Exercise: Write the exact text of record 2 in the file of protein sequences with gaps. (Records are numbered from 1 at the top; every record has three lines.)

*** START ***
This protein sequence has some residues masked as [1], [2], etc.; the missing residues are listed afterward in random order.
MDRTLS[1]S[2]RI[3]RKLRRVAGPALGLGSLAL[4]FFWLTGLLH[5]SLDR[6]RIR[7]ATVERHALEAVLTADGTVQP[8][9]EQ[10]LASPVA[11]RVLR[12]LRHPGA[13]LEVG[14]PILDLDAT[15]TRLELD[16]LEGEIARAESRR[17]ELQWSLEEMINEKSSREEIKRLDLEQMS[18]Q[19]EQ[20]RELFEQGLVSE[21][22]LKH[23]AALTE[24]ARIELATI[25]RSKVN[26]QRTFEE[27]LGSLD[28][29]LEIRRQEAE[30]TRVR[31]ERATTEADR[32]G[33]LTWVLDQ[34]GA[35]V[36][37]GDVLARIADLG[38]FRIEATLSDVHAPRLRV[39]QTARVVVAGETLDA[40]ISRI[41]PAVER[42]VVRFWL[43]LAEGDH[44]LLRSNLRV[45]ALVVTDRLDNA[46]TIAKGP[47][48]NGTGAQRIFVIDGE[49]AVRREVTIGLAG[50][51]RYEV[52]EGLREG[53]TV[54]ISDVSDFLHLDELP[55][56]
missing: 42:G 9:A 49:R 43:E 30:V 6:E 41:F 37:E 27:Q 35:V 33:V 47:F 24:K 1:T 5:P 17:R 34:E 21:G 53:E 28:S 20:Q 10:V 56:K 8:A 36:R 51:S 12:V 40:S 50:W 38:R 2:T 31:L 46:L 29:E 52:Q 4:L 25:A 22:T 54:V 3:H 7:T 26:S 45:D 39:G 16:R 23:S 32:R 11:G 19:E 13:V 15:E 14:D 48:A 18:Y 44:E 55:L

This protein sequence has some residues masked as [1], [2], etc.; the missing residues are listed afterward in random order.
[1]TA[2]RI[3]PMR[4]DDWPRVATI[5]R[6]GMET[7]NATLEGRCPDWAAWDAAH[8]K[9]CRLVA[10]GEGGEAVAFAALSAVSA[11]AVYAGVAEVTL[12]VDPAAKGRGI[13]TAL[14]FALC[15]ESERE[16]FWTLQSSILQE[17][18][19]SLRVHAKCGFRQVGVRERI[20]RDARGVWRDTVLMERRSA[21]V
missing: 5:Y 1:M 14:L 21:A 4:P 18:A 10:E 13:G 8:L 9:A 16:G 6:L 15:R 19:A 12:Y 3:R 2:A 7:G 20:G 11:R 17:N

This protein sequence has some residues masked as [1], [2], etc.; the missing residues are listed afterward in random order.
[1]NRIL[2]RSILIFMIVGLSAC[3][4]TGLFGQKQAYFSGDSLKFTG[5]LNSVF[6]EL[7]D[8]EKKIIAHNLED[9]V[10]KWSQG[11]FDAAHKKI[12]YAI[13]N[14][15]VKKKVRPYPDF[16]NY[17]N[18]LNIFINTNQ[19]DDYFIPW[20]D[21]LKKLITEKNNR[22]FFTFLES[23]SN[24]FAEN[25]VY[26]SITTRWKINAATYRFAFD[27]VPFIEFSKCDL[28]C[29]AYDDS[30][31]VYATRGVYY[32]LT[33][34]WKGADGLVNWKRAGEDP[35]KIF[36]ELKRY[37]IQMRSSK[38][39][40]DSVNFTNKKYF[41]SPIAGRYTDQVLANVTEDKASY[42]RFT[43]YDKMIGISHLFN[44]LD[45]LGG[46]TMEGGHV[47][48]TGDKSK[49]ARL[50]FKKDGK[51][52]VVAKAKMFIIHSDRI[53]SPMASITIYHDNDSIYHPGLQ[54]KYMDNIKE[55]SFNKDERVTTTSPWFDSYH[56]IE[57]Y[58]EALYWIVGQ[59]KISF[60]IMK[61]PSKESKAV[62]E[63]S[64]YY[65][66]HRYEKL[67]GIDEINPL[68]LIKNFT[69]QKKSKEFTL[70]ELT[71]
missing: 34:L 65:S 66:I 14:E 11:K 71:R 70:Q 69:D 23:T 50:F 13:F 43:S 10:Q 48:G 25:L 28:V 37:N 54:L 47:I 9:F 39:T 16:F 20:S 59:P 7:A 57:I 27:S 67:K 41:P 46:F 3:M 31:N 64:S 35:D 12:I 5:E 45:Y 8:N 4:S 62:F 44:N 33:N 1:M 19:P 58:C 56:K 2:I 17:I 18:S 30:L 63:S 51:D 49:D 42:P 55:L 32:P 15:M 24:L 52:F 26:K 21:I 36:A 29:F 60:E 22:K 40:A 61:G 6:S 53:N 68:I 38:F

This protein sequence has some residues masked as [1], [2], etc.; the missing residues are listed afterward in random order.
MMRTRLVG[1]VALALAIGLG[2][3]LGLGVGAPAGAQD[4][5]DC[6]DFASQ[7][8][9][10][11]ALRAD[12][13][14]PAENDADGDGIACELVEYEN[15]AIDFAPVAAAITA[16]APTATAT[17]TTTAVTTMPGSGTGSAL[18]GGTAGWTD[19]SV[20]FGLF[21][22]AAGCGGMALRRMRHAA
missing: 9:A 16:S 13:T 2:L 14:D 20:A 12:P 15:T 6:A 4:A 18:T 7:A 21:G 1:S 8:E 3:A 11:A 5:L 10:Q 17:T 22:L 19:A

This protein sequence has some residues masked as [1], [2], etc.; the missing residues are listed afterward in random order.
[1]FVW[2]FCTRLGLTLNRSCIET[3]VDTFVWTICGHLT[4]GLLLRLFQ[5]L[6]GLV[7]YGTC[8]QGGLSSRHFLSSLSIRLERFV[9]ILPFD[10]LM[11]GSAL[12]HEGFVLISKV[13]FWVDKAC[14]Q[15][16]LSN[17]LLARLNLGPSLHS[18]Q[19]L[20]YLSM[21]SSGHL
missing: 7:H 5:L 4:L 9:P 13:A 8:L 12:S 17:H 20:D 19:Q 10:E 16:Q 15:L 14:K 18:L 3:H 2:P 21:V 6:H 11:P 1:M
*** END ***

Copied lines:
This protein sequence has some residues masked as [1], [2], etc.; the missing residues are listed afterward in random order.
[1]TA[2]RI[3]PMR[4]DDWPRVATI[5]R[6]GMET[7]NATLEGRCPDWAAWDAAH[8]K[9]CRLVA[10]GEGGEAVAFAALSAVSA[11]AVYAGVAEVTL[12]VDPAAKGRGI[13]TAL[14]FALC[15]ESERE[16]FWTLQSSILQE[17][18][19]SLRVHAKCGFRQVGVRERI[20]RDARGVWRDTVLMERRSA[21]V
missing: 5:Y 1:M 14:L 21:A 4:P 18:A 10:E 13:G 8:L 9:A 16:G 6:L 15:R 19:A 12:Y 3:R 2:A 7:G 20:G 11:R 17:N